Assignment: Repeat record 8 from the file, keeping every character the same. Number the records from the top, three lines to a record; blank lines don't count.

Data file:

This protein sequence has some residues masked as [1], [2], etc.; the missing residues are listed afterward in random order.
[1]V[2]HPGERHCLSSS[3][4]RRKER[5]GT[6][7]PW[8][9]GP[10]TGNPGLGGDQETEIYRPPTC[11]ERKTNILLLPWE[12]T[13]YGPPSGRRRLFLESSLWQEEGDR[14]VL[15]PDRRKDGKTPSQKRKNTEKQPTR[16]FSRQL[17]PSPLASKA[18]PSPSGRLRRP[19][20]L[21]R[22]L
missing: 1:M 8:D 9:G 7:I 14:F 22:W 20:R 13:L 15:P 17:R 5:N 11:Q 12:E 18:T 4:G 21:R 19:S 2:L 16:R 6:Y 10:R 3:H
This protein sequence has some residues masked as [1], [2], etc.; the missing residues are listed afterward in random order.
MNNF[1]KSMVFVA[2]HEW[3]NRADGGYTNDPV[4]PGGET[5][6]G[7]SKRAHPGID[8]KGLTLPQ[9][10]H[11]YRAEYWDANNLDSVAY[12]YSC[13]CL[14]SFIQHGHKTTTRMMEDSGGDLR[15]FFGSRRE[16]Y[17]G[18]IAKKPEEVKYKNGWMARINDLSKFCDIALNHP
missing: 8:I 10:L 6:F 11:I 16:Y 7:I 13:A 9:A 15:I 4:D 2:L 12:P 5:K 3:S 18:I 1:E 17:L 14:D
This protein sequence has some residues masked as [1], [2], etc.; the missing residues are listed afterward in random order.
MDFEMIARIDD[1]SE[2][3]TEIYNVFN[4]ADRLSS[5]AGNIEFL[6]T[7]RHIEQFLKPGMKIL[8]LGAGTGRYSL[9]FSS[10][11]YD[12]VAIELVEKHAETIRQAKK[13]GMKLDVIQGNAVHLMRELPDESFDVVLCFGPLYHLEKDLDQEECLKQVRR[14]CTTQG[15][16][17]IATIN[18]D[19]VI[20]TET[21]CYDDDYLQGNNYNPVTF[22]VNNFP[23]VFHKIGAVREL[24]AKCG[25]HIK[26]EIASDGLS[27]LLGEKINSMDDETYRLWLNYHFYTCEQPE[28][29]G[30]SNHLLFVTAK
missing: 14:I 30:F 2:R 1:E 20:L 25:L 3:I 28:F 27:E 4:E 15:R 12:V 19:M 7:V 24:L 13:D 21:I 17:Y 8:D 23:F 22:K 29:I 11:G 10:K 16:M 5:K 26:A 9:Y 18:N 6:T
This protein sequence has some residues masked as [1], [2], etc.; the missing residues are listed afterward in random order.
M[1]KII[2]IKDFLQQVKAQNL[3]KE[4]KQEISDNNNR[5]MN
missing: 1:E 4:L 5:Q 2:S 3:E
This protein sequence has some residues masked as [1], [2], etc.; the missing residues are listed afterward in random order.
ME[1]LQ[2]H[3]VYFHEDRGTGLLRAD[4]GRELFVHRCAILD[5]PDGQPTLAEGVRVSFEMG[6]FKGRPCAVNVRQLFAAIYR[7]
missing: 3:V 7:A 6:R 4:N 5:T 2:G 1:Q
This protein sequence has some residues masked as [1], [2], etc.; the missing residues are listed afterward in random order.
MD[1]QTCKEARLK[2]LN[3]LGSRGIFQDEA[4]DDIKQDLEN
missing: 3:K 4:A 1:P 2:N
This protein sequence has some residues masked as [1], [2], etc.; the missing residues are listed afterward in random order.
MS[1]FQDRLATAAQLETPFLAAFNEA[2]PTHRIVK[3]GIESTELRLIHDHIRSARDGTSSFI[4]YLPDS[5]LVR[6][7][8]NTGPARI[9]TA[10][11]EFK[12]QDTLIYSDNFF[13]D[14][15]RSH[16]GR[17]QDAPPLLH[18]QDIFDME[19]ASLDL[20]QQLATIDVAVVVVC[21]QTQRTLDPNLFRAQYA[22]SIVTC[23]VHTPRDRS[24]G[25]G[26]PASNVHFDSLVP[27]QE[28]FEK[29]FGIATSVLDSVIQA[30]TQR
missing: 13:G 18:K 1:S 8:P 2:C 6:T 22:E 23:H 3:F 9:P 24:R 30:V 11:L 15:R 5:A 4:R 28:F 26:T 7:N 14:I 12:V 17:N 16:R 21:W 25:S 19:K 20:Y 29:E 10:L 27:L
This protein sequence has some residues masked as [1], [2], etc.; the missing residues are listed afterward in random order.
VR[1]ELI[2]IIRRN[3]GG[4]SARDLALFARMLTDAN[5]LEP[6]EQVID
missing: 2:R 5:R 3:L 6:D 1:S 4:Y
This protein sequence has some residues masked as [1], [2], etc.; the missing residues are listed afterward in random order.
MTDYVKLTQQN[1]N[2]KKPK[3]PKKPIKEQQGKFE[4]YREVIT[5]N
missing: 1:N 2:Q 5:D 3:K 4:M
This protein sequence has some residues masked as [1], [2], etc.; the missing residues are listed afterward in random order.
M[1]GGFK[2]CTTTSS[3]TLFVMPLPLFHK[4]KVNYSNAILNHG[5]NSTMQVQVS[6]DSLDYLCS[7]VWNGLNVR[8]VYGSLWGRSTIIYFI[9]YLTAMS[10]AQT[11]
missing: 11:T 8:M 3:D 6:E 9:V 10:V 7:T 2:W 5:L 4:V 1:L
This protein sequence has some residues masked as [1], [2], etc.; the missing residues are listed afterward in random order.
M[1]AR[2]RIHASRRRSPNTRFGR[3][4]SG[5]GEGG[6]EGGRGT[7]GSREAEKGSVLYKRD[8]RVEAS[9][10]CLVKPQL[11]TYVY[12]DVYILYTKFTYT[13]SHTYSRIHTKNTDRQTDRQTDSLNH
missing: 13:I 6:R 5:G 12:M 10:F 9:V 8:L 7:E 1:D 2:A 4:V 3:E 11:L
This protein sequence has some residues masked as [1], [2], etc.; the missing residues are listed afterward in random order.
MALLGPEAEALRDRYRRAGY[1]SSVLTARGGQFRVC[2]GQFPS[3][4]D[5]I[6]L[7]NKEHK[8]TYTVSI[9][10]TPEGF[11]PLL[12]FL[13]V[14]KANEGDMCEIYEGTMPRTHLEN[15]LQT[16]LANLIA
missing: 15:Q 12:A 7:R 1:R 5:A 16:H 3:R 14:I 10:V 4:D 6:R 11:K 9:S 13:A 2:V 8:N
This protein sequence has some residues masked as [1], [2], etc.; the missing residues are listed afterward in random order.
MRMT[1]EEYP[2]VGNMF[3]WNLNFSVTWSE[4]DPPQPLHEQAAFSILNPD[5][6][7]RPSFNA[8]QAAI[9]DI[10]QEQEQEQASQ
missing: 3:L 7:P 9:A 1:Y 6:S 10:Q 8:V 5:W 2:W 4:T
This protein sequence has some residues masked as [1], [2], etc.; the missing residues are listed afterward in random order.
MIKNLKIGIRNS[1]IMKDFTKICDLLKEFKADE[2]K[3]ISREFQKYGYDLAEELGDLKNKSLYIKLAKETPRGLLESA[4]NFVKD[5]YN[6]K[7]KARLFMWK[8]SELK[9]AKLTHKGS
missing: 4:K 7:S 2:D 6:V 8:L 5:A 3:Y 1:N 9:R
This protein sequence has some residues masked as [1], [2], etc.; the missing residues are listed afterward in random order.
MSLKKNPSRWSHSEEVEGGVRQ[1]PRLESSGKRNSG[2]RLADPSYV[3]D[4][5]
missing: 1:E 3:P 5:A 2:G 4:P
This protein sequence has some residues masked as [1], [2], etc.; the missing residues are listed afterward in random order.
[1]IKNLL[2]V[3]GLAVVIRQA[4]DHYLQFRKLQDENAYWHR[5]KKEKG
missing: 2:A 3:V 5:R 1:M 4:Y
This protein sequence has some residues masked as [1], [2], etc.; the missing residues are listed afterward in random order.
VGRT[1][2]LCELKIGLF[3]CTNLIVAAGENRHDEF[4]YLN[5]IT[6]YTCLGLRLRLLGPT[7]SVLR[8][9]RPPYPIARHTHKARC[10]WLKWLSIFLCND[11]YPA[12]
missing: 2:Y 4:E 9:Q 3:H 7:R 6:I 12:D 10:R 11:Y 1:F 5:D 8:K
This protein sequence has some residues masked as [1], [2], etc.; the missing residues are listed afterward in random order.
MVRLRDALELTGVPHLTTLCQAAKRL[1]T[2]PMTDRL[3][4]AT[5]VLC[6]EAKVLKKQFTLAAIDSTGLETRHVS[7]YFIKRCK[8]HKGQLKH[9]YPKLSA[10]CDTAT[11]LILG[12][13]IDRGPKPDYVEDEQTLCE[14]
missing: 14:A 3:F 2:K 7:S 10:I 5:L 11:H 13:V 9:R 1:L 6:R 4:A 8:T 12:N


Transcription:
This protein sequence has some residues masked as [1], [2], etc.; the missing residues are listed afterward in random order.
VR[1]ELI[2]IIRRN[3]GG[4]SARDLALFARMLTDAN[5]LEP[6]EQVID
missing: 2:R 5:R 3:L 6:D 1:S 4:Y